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A chaotic shoot for the stars - 93%

MacMoney, July 6th, 2011

Musical genius is a term that gets thrown around quite a lot. While music critics definitely wouldn't call the trio that are responsible for creating this maelstrom musical geniuses, they have definitely shown themselves to be very formidable musical writers. It is hard to say which album is exactly their best effort - especially when you include the material they did as Axis of Advance and Rites of Thy Degringolade - but it is undeniable that it is just dazzling how well they managed their style right from the very beginning. Sacramentary Abolishment play a chaotic mixture of death and black metal - nowadays the term war metal is commonly used - that might sound very much like a blur to an unacquainted ear, especially with the kind of rough and raw production the band had to go with. At the time, this kind of metal was rare and only a few bands dabbled in it and most of them were just playing as fast as they could and the chaos was brought forth from that. This was not the way Sacrametary Abolishment went at it though.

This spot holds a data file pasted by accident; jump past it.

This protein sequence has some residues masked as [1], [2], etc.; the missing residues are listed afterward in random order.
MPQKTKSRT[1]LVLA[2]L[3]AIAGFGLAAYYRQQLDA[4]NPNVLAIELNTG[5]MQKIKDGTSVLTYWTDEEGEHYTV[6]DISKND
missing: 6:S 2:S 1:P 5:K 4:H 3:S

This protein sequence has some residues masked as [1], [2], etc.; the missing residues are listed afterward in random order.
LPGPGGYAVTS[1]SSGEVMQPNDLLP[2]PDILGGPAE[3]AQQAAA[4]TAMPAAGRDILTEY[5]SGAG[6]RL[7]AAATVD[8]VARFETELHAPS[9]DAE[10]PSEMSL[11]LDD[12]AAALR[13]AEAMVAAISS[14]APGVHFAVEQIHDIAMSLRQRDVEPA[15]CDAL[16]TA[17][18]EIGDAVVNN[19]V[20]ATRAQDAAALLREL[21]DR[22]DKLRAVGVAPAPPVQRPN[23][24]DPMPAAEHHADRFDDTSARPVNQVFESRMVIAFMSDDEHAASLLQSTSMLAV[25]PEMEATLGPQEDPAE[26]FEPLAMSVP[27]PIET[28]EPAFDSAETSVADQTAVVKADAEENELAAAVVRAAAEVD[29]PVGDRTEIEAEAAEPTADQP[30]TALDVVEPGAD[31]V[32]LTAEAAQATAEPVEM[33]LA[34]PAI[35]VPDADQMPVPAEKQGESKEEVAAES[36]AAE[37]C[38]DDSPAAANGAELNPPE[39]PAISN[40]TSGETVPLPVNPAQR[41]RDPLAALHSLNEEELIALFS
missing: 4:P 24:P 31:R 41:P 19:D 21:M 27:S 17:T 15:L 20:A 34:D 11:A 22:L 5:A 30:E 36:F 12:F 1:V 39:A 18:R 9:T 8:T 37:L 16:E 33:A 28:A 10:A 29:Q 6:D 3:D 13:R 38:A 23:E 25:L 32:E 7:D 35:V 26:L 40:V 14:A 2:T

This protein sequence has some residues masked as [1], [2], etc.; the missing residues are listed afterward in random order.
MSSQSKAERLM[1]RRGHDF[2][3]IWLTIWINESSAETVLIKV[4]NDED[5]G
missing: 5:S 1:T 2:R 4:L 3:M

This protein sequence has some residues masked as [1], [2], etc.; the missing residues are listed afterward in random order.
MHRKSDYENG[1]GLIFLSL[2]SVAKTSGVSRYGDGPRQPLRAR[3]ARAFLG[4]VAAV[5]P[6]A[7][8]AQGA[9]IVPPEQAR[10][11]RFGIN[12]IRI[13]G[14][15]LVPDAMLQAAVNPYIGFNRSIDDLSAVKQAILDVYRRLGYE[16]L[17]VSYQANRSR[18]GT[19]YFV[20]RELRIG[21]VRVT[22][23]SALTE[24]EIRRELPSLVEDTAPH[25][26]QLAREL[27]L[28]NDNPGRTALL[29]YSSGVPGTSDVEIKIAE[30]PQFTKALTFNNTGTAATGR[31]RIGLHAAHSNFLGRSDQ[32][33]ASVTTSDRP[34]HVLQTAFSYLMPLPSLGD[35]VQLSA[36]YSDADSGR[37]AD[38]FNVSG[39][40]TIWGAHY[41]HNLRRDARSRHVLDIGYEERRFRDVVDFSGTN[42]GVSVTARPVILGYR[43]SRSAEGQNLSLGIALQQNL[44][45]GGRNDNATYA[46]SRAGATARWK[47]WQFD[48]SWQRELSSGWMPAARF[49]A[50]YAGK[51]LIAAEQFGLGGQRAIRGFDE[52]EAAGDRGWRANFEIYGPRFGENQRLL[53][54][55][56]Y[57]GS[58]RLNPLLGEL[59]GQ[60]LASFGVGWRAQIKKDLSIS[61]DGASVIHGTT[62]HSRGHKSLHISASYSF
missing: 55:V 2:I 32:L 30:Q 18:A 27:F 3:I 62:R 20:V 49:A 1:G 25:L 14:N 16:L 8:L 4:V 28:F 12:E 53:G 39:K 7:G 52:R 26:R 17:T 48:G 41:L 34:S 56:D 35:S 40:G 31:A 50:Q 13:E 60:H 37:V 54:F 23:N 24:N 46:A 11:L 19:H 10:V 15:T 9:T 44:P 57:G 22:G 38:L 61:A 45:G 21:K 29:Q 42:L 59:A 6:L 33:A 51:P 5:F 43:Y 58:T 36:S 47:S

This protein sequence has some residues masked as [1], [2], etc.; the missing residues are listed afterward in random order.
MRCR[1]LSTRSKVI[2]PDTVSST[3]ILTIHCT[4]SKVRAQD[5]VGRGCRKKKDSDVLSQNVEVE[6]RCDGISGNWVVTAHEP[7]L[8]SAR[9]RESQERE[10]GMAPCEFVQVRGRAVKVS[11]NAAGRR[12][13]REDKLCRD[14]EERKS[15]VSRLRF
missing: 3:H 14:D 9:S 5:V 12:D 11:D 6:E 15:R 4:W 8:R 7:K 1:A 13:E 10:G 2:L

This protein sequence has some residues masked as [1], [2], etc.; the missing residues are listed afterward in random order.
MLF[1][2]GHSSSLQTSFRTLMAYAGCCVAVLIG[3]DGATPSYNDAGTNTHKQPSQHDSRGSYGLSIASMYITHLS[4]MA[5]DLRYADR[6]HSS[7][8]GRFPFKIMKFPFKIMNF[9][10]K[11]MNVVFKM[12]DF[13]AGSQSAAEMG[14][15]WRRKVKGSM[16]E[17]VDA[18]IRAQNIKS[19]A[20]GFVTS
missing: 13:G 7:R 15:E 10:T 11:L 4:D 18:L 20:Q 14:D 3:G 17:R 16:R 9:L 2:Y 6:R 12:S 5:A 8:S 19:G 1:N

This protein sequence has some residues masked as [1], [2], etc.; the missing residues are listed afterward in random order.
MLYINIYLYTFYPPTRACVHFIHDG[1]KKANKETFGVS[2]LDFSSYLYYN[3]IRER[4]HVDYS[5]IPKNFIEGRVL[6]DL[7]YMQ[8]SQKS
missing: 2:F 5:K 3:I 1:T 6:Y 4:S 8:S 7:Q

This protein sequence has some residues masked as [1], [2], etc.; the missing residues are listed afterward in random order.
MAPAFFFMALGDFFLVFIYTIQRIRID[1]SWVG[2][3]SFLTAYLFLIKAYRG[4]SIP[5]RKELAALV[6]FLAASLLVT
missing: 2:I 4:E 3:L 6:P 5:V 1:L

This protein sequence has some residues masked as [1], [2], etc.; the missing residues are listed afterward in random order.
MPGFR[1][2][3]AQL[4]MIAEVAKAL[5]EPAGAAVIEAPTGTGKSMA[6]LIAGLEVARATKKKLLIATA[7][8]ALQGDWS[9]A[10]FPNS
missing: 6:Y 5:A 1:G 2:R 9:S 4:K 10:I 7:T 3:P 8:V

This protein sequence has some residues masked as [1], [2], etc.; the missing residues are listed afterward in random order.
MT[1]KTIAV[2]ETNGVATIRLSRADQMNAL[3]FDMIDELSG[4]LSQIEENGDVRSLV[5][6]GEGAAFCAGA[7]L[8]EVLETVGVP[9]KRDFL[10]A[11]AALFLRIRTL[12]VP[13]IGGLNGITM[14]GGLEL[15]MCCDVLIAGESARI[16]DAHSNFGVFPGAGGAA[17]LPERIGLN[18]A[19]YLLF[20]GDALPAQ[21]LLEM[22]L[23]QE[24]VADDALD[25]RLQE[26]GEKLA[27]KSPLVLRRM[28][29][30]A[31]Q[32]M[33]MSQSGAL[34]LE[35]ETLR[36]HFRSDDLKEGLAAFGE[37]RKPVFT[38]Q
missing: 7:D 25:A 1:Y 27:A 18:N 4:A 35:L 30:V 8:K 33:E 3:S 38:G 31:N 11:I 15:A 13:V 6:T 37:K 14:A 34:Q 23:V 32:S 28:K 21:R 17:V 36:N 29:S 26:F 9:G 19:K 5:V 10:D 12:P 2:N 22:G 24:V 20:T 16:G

Their approach has always been more controllably chaotic than the mindless charge of war metal bands in general. This is even more evident on the Sacramentary Abolishment albums in comparison to Axis of Advance, due to the difference in the drummers. Paulus Kressman is much more varied with a whole load of groove to his playing when he wants to. For Sacramentary Abolishment this is very important due to the prevalent doom influence that their music has. There are a lot of slow- to mid-paced parts where Kressman's drumming really shines, laying down a groovy beat to the more melodic guitar lines laid over those parts. The doom influence mostly is from Thergothon and shows most strongly on the nine-minute Reassessment of Preliminary Defensive Procedures, which is pretty much a funeral doom song. It's not quite as dreary, slow or Lovecraftian as the Thergothon songs it was modeled after, even if the melody lines do capture that feeling of apocalyptic melancholy.